This morning I welcomed first-time guests David Stuhan and his 3 children, Paris, Aden, and Layton, aboard. David works as a contractor to the U.S. Department of Energy in Carlsbad, New Mexico, dealing with the safekeeping of radiologic waste. His children live and go to school in Temple, Texas.
David with his 3 kids, (L to R) Aden, Layton, and Paris and the 3 white bass we caught fishing deep this morning.
Paris would eventually work up the nerve to hold a fish by hand today.
Aden, on the other hand, emphatically announced that he would not be touching ANY fish or bait today.
And easy-going Layton was just thrilled to be doing anything fishing-related. He turned out to be our luckiest angler this trip.
My plan today with 3 kids on board was to “mix it up” with a variety of approaches to give them a good exposure to various effective techniques for multiple species in this warm-water season.
We began the day up shallow fishing a hydrilla bed for sunfish using slipfloats and Gulp! maggots. David and I ran “crowd control” by taking off fish, rebaiting hooks, and untangling tangles. This kids did real well at this, eventually boating exactly 14 fish (including both bluegill sunfish and green sunfish) before the fish “wised up” and began ignoring our presentations.
Next, we set out to fish deep water where I’d been moderately successful earlier this week on downriggers with Pet Spoons fished on umbrella rigs. Although we graphed fish regularly, we encountered only a few schools of white bass. It is schooled white bass that generally provide success, as they take on a competitive posture with their schoolmates and will race to a bait to be the first one to the groceries and get hooked. We did take 3 white bass in this fashion, but the bite just wasn’t “on” here this morning.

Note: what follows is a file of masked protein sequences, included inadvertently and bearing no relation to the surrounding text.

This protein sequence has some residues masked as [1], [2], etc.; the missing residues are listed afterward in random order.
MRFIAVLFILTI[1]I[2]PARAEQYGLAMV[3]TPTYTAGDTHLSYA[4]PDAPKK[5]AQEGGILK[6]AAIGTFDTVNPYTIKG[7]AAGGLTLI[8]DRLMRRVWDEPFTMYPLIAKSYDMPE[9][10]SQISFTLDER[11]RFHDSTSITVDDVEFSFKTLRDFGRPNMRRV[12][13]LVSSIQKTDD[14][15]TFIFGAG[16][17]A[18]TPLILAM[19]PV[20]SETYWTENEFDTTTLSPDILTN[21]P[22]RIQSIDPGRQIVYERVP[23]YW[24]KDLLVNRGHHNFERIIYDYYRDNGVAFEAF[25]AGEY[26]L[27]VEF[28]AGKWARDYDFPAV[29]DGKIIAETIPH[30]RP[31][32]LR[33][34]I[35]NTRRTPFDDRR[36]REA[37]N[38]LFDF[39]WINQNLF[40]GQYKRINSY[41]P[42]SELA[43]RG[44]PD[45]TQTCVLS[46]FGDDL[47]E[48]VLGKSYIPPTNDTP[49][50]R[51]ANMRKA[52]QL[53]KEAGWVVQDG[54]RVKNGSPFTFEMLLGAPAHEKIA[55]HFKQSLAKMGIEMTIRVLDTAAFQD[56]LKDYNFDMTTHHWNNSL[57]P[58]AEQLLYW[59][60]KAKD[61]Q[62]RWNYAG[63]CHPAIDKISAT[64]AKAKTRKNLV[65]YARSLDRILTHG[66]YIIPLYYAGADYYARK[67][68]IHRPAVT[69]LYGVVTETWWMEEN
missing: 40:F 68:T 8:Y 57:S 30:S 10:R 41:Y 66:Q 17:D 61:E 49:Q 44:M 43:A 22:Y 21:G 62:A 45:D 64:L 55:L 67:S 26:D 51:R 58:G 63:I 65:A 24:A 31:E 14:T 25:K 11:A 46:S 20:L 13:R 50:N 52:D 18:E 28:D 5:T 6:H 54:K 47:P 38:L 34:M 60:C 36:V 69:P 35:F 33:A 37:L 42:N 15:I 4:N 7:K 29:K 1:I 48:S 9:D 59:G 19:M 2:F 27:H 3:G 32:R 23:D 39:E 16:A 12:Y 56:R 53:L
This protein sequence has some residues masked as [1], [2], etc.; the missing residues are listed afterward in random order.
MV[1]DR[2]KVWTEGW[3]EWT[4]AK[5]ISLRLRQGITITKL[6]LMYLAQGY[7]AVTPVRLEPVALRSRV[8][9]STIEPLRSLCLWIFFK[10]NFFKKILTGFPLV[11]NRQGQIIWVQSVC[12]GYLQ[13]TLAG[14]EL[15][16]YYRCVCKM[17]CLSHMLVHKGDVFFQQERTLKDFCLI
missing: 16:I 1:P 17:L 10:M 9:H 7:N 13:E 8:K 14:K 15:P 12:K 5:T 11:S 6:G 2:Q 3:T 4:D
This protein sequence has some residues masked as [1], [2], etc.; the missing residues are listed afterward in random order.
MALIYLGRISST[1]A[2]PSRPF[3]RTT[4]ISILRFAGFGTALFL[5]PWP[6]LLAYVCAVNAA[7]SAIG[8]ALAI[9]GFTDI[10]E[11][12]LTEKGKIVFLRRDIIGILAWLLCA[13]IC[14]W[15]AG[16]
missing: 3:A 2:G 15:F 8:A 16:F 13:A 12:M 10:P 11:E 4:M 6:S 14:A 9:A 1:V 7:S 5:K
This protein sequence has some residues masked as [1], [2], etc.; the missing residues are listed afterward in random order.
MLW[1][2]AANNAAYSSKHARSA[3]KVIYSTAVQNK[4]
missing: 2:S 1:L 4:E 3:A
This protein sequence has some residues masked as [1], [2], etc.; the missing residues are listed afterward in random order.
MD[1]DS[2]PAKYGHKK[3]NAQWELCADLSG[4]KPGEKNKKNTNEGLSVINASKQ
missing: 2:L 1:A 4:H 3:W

Next, we headed to a breakline near the river channel and e-anchored with the trolling motor to fish bait on the breakline. Here, again, the action was a bit slow. We picked up 2 freshwater drum and 1 white bass before moving to greener pastures.
Our final, and most productive area was also adjacent to the river channel in about 27 feet of water. As I motored in and studied sonar, I saw heavily schooled white bass from 19 feet down to the bottom over an area approximately 80 feet by 100 feet. I killed the outboard, got us in a hover with the i-Pilot, and we smoked TNT180 slabs in both 3/8 oz. silver and 3/4 oz. white to boat 19 white bass in very short order. I kept reminding my crew of the fundamentals of this technique, which we had rehearsed earlier when things were slow, so they could maximize their catch. Fishing like this never lasts long, so, when I recognize it, I really try to “make hay while the sun shines”. No breaks, no fish storiess, no snacks, no photos — just fish catching when a bite like this is on! After about a 25 minute frenzy, these fish slacked off and began to disperse. We then again employed the downriggers for “mop up duty”, boating a final 9 fish including 2 doubles for our efforts. By 11:05 we landed what would be our final fish, and David and I agreed it would be wise at that point to end on a strong note, so, we wrapped ‘er up right then.